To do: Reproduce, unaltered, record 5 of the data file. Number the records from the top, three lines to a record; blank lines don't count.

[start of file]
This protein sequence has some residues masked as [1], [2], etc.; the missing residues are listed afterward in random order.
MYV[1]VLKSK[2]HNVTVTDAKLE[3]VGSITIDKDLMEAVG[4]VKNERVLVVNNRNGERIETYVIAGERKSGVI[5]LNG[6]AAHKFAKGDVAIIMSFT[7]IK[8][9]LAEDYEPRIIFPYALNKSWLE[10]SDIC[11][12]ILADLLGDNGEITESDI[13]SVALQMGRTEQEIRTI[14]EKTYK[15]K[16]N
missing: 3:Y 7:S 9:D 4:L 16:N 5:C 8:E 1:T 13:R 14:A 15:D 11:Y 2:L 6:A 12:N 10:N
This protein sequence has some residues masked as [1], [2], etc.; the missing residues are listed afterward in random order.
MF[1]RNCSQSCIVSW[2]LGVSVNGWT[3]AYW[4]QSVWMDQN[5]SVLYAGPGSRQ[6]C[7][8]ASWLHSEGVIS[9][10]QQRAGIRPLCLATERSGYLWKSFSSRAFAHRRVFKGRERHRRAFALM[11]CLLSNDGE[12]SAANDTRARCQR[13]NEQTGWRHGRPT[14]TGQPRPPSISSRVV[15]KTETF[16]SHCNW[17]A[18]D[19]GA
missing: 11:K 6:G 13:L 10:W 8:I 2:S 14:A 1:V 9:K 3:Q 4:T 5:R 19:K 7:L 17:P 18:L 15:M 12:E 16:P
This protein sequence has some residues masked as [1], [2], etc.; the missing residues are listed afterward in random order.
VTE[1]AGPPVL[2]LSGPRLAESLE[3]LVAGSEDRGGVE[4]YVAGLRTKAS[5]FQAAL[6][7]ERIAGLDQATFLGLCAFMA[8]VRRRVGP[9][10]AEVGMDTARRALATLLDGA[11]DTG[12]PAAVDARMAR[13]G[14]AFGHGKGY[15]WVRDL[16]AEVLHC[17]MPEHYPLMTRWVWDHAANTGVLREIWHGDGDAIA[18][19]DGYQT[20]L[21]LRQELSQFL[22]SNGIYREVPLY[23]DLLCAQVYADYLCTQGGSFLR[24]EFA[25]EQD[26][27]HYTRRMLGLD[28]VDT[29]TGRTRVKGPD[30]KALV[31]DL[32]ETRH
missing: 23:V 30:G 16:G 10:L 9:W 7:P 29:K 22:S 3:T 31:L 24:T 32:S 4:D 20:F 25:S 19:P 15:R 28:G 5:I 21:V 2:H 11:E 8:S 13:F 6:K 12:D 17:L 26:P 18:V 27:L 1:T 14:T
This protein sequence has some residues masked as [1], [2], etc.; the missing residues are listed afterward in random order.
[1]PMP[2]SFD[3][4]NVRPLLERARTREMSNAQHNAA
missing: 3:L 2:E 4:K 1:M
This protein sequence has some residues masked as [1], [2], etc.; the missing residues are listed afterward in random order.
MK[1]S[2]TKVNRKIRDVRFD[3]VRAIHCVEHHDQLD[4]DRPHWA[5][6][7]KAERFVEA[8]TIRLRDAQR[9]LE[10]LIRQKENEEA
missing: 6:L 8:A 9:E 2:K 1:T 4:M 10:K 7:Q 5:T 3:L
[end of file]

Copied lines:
This protein sequence has some residues masked as [1], [2], etc.; the missing residues are listed afterward in random order.
MK[1]S[2]TKVNRKIRDVRFD[3]VRAIHCVEHHDQLD[4]DRPHWA[5][6][7]KAERFVEA[8]TIRLRDAQR[9]LE[10]LIRQKENEEA
missing: 6:L 8:A 9:E 2:K 1:T 4:M 10:K 7:Q 5:T 3:L